The recent string of records in the U.S. stock market may just be the beginning.
When the S&P 500 SPX, +0.57% closed at an all-time high last Friday — the first in a four-day-long streak of records, as of Wednesday’s close — it not only represented a new peak for Wall Street, but the end of a lengthy stint of essentially sideways trading. And now that equities have broken out of the range they’ve been in for months, momentum may have shifted in a way that augurs for even more advances ahead.
“A breakout from a multi-month base is about as bullish of a signal as we usually get with the stock market,” said Andrew Adams, senior research associate at Raymond James, who particularly cited the robust 0.8% gain in Monday’s session.
“It’s hard to argue with a pattern like this. Ideally, the index does not retreat back down beneath its 2,872 breakout point, but even if it does, there should be plenty of additional support underneath now to prevent a significant downside move.”
Recent gains have been supported by a wave of positive economic data, including on consumer sentiment and gross domestic product, the latest read of which showed growth coming in at a 4.2% pace, slightly better than the initial reading of 4.1%.
Sentiment has also been boosted by an apparent easing of tensions between the U.S. and its major trading partners, after the U.S. and Mexico announced progress toward a bilateral trade agreement that may ultimately result in a retooling of the trilateral North American Free Trade Agreement.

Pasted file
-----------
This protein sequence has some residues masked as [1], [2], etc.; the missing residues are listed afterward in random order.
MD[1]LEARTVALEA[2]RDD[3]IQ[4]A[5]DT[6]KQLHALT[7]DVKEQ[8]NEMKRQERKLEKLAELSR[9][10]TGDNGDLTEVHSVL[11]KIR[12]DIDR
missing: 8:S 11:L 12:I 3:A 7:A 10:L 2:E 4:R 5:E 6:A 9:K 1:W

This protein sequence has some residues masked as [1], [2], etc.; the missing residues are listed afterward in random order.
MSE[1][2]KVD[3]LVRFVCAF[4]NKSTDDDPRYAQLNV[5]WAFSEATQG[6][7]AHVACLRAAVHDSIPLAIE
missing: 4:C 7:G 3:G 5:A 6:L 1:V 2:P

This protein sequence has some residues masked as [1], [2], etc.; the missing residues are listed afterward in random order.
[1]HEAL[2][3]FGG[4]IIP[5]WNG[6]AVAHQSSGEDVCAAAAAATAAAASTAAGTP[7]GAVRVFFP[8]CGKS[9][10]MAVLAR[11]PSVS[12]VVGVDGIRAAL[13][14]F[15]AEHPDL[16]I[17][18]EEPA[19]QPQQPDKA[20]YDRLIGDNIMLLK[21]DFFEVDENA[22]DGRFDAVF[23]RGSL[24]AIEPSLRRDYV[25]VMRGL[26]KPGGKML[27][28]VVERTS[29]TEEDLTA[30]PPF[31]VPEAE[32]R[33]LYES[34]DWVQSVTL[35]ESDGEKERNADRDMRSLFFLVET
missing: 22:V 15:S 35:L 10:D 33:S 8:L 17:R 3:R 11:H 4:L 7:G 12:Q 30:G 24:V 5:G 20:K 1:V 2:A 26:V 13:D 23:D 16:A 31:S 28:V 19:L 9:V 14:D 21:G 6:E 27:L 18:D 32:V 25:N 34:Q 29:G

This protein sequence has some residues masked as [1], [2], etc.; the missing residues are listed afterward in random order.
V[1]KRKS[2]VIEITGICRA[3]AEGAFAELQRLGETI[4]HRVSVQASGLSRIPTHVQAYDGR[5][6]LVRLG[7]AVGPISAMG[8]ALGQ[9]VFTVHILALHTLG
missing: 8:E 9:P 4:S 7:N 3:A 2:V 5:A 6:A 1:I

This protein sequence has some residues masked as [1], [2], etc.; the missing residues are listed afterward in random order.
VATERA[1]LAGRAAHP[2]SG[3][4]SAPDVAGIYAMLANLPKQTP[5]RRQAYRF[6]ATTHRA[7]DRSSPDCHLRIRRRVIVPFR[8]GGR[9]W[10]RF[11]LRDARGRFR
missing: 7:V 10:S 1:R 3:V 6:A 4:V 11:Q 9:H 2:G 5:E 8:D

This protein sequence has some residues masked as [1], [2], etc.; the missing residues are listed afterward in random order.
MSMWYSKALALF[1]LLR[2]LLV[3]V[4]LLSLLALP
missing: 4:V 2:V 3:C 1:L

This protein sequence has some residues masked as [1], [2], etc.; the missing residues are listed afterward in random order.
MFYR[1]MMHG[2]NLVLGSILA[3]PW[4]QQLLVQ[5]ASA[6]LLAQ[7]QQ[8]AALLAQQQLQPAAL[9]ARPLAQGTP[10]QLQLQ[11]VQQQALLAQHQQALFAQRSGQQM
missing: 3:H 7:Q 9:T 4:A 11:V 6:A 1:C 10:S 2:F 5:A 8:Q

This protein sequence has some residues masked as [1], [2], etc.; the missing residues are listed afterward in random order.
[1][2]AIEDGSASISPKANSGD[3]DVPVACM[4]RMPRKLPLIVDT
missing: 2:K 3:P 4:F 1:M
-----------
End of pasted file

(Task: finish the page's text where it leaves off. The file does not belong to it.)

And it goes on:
Concerns that trade tensions could devolve into a full-blown trade war have been one of the primary factors holding back stocks for months. While the Dow Jones Industrial Average DJIA, +0.23% remains about 2% below its own record, it recently exited its longest stint in correction territory in nearly 60 years.
The months of essentially aimless trading — where major indexes churned between a record hit in late January and a 2018 low hit shortly thereafter — “built what should be a pretty powerful support base going forward,” Adams wrote.
“It is dangerous to ignore breakouts from such bases, as they typically signal something has changed in the market.”
Anecdotal data does suggest brighter views toward the market. According to the latest survey of investor sentiment by the American Association of Individual Investors, 43.5% of those polled describe themselves as bullish on the market, meaning they expect prices will be higher in six months. That’s a jump of 5 percentage points from the previous week, and it takes the ratio above its long-term average of 38.5%, as well as to its highest level since mid-June.
The number of investors describing themselves as bearish dropped 2.7 percentage points to 24.4%.
Adams noted that the recent records “could just be a false signal — the last hurrah for the bulls,” said this seemed unlikely. “A breakout to an all-time high is not typically viewed as a symptom of an unhealthy market,” he wrote.